Could Europe become more self-sufficient in food if it moved to growing alternative proteins – the ingredients used to make many processed plant-based products? Researchers from the Green Alliance, sponsored by the Good Food Institute (GFI), think so. Modelling in their report, ‘A New Land Dividend’, suggests that this could also support more land for nature.

On the surface, there is much in this report to support – the focus on agroecology (farming with nature), the need to balance food production and nature restoration, and the need to support dietary shifts for the health of both people and planet. 

Indeed, our own modelling at the Sustainable Food Trust shows that we will need to transform what we consume and produce to ensure resilient food production now and for the future. But, as farming experts, we come to a very different conclusion to those reached in this report.

Commenting on Green Alliance’s findings, SFT Policy Director, Lesley Mitchell, says, “We need to ensure we don’t come to perverse and overly simplistic conclusions from this research, such as getting rid of all animal farming or targeting all beef and dairy – indeed, grazing animals such as cattle and sheep are an essential part of the shift to farming with nature (agroecology) and reducing our dependence on fertilisers and pesticides.

“Let’s not confuse environmentally friendly grass-based farming with industrial intensive animal production. If we want to farm and eat sustainably, we need to dump these intensive industrial animal production systems and focus on rearing animals as part of regenerative farming. A widespread shift to agroecological food production will be essential if we are to restore our heavily degraded soils, biodiversity and ensure carbon drawdown.” 

The SFT’s own report, ‘Feeding Britain from the Ground Up’, found that to be sustainable, meat consumption – in the form of chicken and pork – needs to reduce. We need to move away from the industrial systems, such as intensive chicken production, that are hungry for inputs, not least huge amounts of soy and cereals grown on land that could otherwise be used for food for human consumption. These inputs are typically reliant on artificial pesticides and fertilisers that can cause profound environmental harm, particularly in regions of globally sensitive habitats where the feeds for intensively farmed animals are often grown.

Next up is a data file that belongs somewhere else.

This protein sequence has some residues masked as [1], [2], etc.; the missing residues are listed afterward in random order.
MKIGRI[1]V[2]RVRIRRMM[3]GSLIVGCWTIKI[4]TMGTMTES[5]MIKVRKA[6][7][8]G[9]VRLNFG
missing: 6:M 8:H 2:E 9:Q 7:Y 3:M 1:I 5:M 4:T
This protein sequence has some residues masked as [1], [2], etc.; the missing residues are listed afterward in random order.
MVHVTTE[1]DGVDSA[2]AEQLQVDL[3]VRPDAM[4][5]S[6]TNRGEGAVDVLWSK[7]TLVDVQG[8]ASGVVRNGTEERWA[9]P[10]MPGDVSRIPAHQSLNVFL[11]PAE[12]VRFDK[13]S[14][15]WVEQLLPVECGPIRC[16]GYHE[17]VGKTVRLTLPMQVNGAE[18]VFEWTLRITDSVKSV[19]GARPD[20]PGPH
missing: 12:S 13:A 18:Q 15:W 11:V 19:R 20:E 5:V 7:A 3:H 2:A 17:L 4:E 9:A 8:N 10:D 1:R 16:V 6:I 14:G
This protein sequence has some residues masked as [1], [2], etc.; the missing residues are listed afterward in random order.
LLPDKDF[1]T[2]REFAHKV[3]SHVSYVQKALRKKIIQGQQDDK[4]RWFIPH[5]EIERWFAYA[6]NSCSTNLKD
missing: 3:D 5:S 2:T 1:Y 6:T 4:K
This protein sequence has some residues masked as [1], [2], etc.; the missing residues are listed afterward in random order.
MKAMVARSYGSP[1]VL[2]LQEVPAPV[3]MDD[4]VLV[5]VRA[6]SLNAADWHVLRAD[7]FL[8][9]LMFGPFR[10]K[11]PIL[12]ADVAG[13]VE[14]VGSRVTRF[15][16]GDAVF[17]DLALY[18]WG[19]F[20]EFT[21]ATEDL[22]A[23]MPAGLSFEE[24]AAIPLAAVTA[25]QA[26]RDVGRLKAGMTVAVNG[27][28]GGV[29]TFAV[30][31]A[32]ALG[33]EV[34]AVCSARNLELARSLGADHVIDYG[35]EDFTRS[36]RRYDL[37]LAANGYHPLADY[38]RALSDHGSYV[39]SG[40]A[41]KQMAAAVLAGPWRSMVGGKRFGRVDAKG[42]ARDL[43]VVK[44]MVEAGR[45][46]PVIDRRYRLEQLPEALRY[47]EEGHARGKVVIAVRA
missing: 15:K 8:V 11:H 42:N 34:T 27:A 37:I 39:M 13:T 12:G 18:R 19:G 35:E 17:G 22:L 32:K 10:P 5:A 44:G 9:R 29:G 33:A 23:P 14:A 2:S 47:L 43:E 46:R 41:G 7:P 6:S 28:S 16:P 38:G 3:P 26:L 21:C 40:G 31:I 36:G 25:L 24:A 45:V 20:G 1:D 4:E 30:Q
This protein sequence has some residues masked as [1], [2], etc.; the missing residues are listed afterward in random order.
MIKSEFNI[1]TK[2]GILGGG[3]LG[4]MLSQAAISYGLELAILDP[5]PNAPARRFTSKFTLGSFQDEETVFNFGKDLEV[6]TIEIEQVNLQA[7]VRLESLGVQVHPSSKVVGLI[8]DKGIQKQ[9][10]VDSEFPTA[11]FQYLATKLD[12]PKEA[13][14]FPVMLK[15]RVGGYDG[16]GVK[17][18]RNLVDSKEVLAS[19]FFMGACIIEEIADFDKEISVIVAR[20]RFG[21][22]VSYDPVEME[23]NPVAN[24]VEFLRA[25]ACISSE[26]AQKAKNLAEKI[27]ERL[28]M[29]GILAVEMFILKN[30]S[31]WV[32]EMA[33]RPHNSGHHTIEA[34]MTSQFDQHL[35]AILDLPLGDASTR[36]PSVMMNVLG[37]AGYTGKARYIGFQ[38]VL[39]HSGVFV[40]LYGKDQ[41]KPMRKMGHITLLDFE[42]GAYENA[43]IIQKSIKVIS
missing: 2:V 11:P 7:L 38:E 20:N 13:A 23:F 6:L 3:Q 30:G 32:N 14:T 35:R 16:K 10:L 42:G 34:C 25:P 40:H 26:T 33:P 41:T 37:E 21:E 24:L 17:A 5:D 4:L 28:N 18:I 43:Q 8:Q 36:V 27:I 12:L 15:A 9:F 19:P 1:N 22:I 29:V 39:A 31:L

Conversely, grazing animals such as cattle and sheep provide high-quality nutrition and are key to managing and restoring land and nature. 

We support Green Alliance’s call to increase agroecology and plant protein production. However, it is essential to distinguish what meat, from which production systems, needs to be replaced, along with which types of livestock are part of the problem and which are part of the solution.  


Press contact 

For more information contact 

Victoria Halliday, Communications Manager

Tel:  (0)117 987 1467  



[1] The GFI report, ‘A New Land Dividend’ was released on 9 May 2024 and is available to read here. 

[2] The SFT report, ‘Feeding Britain from the Ground Up’ was released in June 2022 and is available to read here.